Fight The Enemy, Not The Plan

LTG Douglas Gabram
Commanding General
U.S. Army Installation Management Command

From Armor & Mobility, October 2020

Lieutenant General Douglas M. Gabram assumed command of U. S. Army Installation Management Command January 22, 2020. He is responsible for delivering quality base support from the Strategic Support Area enabling readiness for a globally responsive Army at 75 installations across the world.

He most recently served as the Director for Test at the Missile Defense Agency, responsible for planning, programming, budgeting, and implementing a comprehensive Ballistic Missile Defense System (BMDS) test program to field an integrated and effective capability to joint force.

LTG Gabram received his commission as a Distinguished Military Graduate from Bowling Green State University, Ohio, in 1984. His commands include Commanding General, Army Aviation and Missile Command; Commander, 1st Air Cavalry Brigade, 1st Cavalry Division; Commander, 1st Battalion 101st Aviation Regiment, 101st Airborne Division (Air Assault); and, Bravo Company Commander, 1st Battalion, 101st Aviation Regiment, 101st Airborne Division (Air Assault). Other assignments include Deputy Chief of Staff, G-3/5/7, U.S. Army Training and Doctrine Command; Deputy Commander (Support), 1st Cavalry Division “Americas First Team”; Deputy Commander, U.S. Army Aviation Center of Excellence; and Chief of Staff, 1st Cavalry Division.

His combat deployments include two tours to Afghanistan, Operation Enduring Freedom/Resolute Support with the 1st Cavalry Division as the Division Chief of Staff, Deputy Commander, and TAAC-South Commander; three tours to Iraq as part of Operation Iraqi Freedom, twice as a Battalion Commander with the 101st Airborne Division (Air Assault), and once as a Brigade Commander with the 1st Cavalry Division; one tour to Bosnia in Operation Joint Guard and Macedonia as part of Operation Joint Endeavor, and one tour to Saudi Arabia for Operation Desert Shield/Storm.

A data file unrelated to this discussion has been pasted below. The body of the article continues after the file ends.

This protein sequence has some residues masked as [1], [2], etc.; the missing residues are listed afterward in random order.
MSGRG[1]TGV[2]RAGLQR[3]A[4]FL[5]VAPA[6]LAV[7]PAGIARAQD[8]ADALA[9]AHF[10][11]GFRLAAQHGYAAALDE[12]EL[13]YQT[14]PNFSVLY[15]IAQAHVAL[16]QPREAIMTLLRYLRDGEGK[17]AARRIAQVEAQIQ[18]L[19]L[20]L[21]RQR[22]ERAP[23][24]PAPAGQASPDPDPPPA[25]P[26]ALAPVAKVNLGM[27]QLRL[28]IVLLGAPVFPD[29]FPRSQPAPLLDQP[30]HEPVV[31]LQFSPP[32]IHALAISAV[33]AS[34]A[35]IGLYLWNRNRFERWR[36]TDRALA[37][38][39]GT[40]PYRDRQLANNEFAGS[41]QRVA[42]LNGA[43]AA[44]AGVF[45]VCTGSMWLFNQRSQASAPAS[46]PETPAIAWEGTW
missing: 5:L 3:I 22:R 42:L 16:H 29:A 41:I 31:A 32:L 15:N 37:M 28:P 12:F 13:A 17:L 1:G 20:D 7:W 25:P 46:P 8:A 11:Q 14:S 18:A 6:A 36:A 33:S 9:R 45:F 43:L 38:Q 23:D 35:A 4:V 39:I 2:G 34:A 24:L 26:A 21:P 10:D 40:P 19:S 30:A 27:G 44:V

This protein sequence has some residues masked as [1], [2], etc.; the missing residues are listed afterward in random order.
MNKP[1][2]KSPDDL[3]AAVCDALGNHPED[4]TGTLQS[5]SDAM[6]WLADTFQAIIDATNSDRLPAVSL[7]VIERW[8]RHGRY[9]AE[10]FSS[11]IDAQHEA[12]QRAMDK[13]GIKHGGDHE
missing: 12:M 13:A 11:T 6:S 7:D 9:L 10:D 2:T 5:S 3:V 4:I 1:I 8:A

He holds a Master’s degree from Central Michigan University in Business Administration, and completed a Senior Service College Fellowship at the University of Texas, Austin.

His decorations include the Distinguished Service Medal (1 OLC), Legion of Merit (2 OLC), the Bronze Star Medal (silver OLC and 1 bronze OLC), the Defense Meritorious Service Medal, the Meritorious Service Medal (silver OLC), the Air Medal for Valor, the Air Medal (w/numeral 4), the Joint Service Commendation Medal (w/ 1 bronze OLC), the Army Commendation Medals (w/1 bronze OLC), and the Army Achievement Medal. He has been awarded the Air Assault and Airborne Badges. He is a Master Aviator with over 2,500 flight hours, qualified on the UH-1H, OH-58A/C, AH- 1, AH-64A, and the AH-64D Longbow Apache.

Armor & Mobility had the pleasure of speaking with LTG Doug Gabram, U.S. Army IMCOM, regarding the unique challenges that recent months have presented in ensuring safe, functional installation operation and control amidst an expanding global pandemic.

A&M: You took command of IMCOM on 22 January 2020; what did you think your role as IMCOM’s Commanding General would be and how has that evolved over time?

LTG Gabram: I’ve lived, worked and trained on Army installations most of my life, but I never gave much thought to what it takes to run them or keep them secure. I knew the work would be hard and I would be on a steep learning curve! There is much to learn about the complex and difficult work that goes into keeping the lights on, the grounds and facilities maintained, the guard force equipped and ready, or any of the thousands of other things our IMCOM professionals do to build Soldier, Family and Civilian readiness, strengthen installation readiness, and continually improve our ability to project power around the world. Of course, now I give these things a lot of thought, and I learn every day. As I do, I am continually impressed with the important work IMCOM does for people and the value we add to the Army as a whole.